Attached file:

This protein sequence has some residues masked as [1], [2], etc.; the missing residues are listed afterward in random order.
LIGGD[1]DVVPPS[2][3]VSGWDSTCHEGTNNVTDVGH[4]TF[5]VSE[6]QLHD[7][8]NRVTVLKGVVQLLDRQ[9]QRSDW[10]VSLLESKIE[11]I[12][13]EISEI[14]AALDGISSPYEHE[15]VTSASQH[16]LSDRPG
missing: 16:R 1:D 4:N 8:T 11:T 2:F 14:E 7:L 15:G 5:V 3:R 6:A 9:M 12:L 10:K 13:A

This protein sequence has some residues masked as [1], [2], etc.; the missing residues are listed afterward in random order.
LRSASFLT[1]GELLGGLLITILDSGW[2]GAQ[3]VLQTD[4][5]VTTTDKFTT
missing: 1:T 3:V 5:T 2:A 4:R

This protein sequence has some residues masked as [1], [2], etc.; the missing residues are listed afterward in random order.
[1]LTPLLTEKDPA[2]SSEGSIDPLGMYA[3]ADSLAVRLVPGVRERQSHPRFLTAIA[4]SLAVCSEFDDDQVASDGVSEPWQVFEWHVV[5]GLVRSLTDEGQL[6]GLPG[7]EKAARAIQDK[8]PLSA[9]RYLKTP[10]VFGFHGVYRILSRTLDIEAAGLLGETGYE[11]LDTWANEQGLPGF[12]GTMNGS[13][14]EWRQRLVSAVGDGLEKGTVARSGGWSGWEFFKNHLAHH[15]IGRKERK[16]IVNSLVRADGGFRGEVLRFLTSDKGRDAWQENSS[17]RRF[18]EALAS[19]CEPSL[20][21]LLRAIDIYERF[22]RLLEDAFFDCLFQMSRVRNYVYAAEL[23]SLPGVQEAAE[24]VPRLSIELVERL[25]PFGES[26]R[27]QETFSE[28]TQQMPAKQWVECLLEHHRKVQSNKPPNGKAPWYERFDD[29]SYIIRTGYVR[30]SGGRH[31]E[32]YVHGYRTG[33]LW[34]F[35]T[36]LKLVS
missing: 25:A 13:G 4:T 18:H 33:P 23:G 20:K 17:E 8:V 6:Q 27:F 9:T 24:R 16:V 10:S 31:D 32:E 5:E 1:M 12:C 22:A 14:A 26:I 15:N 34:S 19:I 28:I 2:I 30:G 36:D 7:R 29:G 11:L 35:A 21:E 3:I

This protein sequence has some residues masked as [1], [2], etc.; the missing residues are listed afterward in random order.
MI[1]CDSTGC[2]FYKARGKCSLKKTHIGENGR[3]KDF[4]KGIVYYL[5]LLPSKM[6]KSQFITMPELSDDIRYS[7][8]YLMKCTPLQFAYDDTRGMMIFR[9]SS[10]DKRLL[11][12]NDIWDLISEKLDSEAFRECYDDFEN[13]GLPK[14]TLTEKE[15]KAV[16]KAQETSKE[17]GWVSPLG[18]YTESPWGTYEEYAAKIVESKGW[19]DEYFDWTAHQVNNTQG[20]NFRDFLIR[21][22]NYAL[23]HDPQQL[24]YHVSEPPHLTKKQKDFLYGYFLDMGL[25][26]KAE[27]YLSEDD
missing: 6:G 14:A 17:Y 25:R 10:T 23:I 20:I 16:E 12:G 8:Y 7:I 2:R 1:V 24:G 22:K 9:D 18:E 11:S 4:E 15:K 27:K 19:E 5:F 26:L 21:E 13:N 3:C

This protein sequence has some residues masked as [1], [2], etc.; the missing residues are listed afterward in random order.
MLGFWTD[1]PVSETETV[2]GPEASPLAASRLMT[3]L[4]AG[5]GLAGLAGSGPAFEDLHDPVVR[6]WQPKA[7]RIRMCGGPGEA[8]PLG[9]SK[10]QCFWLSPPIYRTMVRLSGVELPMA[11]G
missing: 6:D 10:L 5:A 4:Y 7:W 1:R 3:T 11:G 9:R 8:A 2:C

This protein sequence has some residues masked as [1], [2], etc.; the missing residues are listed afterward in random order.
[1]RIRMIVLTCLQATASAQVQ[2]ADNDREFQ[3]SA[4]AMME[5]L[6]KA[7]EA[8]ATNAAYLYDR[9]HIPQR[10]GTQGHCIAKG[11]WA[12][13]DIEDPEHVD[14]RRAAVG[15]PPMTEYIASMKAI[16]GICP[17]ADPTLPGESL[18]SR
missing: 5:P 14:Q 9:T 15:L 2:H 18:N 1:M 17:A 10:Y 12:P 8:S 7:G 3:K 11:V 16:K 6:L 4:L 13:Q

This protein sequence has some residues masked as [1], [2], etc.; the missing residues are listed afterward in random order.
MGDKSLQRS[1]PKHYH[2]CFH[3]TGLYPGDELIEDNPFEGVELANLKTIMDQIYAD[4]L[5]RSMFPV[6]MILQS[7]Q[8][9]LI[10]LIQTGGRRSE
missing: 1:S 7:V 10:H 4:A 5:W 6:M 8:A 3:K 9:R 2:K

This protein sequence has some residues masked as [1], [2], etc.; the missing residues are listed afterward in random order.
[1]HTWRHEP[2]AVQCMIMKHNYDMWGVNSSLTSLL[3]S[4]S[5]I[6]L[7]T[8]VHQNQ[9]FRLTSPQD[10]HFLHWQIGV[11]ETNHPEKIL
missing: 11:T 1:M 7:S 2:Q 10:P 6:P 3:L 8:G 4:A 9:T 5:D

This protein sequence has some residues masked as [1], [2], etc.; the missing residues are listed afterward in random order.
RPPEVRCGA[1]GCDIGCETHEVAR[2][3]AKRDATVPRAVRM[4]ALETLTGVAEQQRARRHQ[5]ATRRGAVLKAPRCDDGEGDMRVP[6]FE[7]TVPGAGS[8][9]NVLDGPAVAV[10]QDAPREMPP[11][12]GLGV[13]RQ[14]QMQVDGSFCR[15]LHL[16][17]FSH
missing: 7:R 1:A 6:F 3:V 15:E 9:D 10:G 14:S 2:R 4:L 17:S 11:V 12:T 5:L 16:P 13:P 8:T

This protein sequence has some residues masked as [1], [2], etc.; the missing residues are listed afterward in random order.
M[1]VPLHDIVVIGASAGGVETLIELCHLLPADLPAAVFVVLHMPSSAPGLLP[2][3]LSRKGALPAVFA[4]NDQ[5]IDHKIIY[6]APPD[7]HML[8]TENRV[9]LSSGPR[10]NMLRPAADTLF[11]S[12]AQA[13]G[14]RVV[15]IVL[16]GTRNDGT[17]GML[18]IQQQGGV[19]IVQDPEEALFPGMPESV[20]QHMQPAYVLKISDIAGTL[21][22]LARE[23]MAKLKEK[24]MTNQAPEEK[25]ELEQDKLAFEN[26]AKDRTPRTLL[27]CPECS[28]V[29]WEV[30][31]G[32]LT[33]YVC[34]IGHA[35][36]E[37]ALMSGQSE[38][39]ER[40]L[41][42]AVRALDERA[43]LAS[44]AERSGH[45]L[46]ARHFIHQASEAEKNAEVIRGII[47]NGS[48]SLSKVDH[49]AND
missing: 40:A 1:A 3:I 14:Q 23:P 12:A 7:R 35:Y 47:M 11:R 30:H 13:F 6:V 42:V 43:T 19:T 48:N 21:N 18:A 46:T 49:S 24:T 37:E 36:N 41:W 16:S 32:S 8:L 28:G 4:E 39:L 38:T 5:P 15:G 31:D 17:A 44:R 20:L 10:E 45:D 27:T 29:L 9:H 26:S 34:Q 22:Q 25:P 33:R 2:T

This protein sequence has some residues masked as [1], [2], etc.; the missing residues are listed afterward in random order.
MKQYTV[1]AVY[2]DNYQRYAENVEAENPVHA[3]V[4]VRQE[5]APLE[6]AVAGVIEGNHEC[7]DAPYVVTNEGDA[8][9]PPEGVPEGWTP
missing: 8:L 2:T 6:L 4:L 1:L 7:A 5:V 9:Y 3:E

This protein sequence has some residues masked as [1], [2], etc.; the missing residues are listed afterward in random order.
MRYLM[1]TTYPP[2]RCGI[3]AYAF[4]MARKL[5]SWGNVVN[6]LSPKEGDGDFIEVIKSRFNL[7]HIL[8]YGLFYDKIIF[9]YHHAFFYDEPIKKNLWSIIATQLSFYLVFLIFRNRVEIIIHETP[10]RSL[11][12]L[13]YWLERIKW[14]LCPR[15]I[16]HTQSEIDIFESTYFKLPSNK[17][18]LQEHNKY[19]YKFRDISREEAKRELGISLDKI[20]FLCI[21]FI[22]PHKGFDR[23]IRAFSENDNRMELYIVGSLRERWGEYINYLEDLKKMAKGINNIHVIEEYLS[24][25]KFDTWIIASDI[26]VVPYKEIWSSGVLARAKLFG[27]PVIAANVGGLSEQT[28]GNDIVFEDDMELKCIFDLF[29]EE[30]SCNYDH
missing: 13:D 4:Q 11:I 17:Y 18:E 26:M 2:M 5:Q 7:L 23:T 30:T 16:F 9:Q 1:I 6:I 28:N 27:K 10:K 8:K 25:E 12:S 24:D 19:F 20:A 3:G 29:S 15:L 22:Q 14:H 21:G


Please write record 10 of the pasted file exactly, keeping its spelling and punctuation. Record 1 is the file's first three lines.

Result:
This protein sequence has some residues masked as [1], [2], etc.; the missing residues are listed afterward in random order.
M[1]VPLHDIVVIGASAGGVETLIELCHLLPADLPAAVFVVLHMPSSAPGLLP[2][3]LSRKGALPAVFA[4]NDQ[5]IDHKIIY[6]APPD[7]HML[8]TENRV[9]LSSGPR[10]NMLRPAADTLF[11]S[12]AQA[13]G[14]RVV[15]IVL[16]GTRNDGT[17]GML[18]IQQQGGV[19]IVQDPEEALFPGMPESV[20]QHMQPAYVLKISDIAGTL[21][22]LARE[23]MAKLKEK[24]MTNQAPEEK[25]ELEQDKLAFEN[26]AKDRTPRTLL[27]CPECS[28]V[29]WEV[30][31]G[32]LT[33]YVC[34]IGHA[35][36]E[37]ALMSGQSE[38][39]ER[40]L[41][42]AVRALDERA[43]LAS[44]AERSGH[45]L[46]ARHFIHQASEAEKNAEVIRGII[47]NGS[48]SLSKVDH[49]AND
missing: 40:A 1:A 3:I 14:Q 23:P 12:A 7:R 35:Y 47:M 11:R 30:H 13:F 6:V 42:V 43:T 19:T 48:N 21:N 18:A 46:T 49:S 24:T 37:E 36:N 41:W 16:S 32:S 8:L 28:G 4:E 39:L 38:T 5:P 15:G 31:D 17:A 44:R 20:L 10:E 45:D 27:T 29:L 9:H 26:S 34:Q 22:Q 25:P 33:R 2:T